How to Handle Criticism in the Editing Process

When editing your work, criticism is key to improving the quality of your piece. Here are some popular methods of dealing with negative words about your work:

1) Realize no piece is perfect. Even books which go through publishers such as Random House or St. Martin’s Press often contain typos. Imagine that, that book has gone through author edits, an entire editing team and senior editors at the publisher. Mistakes are easily made in books, especially to the authors of them. Don’t feel bad. Just learn from your mistakes and go on.

2) This is not an attack on your personally. The advice you get shouldn’t reflect on your abilities as an author or as a person.

Critiques are solely about your work. What you can do to improve it for the reader. They don’t know you or your piece as well as you, they might need some further detail to improve their reading experience or a clearer message to heighten their appreciation of the book.

3) Consider all advice. Deliberate all recommendations and comments. Just as the villain sparks the hero into action, a skeptic might spark you to improve your book in a way which is beneficial. Believe it or not.

Critics have often helped more authors learn than editors. This is a good position to take after you write a piece. Wait a while, put the project aside. Now, go back through your work as though you were a reader. Imagine a completely different person wrote the book you’re reading and you have complete power to change anything you see.

4) A book can be like a child in many ways. We create them and we must develop them. I know of one internationally popular author who has candidly spoke of rewriting the same novel at least 25 times. He uses that same devotion to every piece he creates. That is dedication – and that is the reason he is reputable and respected.

5) Be weary of flattery. This is the supreme compliment to a writer, yet it doesn’t show us anything. Accept it, be appreciative of it, thank the fan for the kind words and their interest. Yet, don’t wallow in it. This gives us a pillow to rest on when we need it, but it also convinces us our work is without flaw. It is a great feeling to see a fan letter from a complete stranger, but don’t use them as sole merits to your work.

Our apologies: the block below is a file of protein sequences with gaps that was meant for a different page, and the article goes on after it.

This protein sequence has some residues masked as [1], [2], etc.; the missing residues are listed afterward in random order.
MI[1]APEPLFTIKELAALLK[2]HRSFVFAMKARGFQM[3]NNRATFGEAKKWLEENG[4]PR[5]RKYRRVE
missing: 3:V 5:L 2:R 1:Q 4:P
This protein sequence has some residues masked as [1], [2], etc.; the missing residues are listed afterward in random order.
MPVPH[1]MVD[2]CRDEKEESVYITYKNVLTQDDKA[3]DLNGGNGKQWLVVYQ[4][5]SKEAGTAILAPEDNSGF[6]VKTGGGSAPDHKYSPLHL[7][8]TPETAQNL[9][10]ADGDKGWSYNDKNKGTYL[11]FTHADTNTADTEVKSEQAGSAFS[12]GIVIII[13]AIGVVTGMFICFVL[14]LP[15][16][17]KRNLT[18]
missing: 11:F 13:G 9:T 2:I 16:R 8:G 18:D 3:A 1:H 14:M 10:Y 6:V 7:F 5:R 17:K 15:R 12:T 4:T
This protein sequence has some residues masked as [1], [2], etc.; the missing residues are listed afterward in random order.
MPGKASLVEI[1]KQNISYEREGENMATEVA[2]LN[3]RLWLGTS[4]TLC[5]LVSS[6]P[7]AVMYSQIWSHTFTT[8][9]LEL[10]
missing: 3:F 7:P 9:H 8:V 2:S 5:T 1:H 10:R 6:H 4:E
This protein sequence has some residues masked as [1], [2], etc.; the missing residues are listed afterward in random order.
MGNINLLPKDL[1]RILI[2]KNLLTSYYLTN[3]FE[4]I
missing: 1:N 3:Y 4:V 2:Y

Cherish them and love the positive response, but don’t allow it to hinder your growth. One person might think your work is perfect, as-is. But, that doesn’t mean every work you create will be as flawless. There might even be flaws in the enjoyed piece you haven’t caught.

6) Be realistic. If you don’t show much attention to the editing process, then you will have a poorly-written piece. You must be honest with yourself. The more attention you pay to the editing process, the better your work will be. The greater your reputation will be. Don’t expect your manuscript to “wow” them. Professionals are experts at dissecting novels. Even from big-name authors. Not only will your work pass through one editor, at a big publisher, it will go through literal teams of editors. Four and five at a time.

These are the best in the industry, not merely English teachers. Your work will be scrutinized by people with academic and collegian knowledge of grammar and usage. It is their daily routine to pick and pry at a novel. To tear it apart and show every flaw. Because they are the best, they want to publish the best.

If anything, this should flatter an author. They are taking the time to show you how to make your work immaculate to their standards. They are taking the time to coach you into becoming a respected writer. Just imagine the number of manuscripts which make their way from the slush pile to the wastebasket. Be honored that you were chosen out of thousands of possibilities. Your work did, indeed, wow them enough to warrant their sole attention and instruction.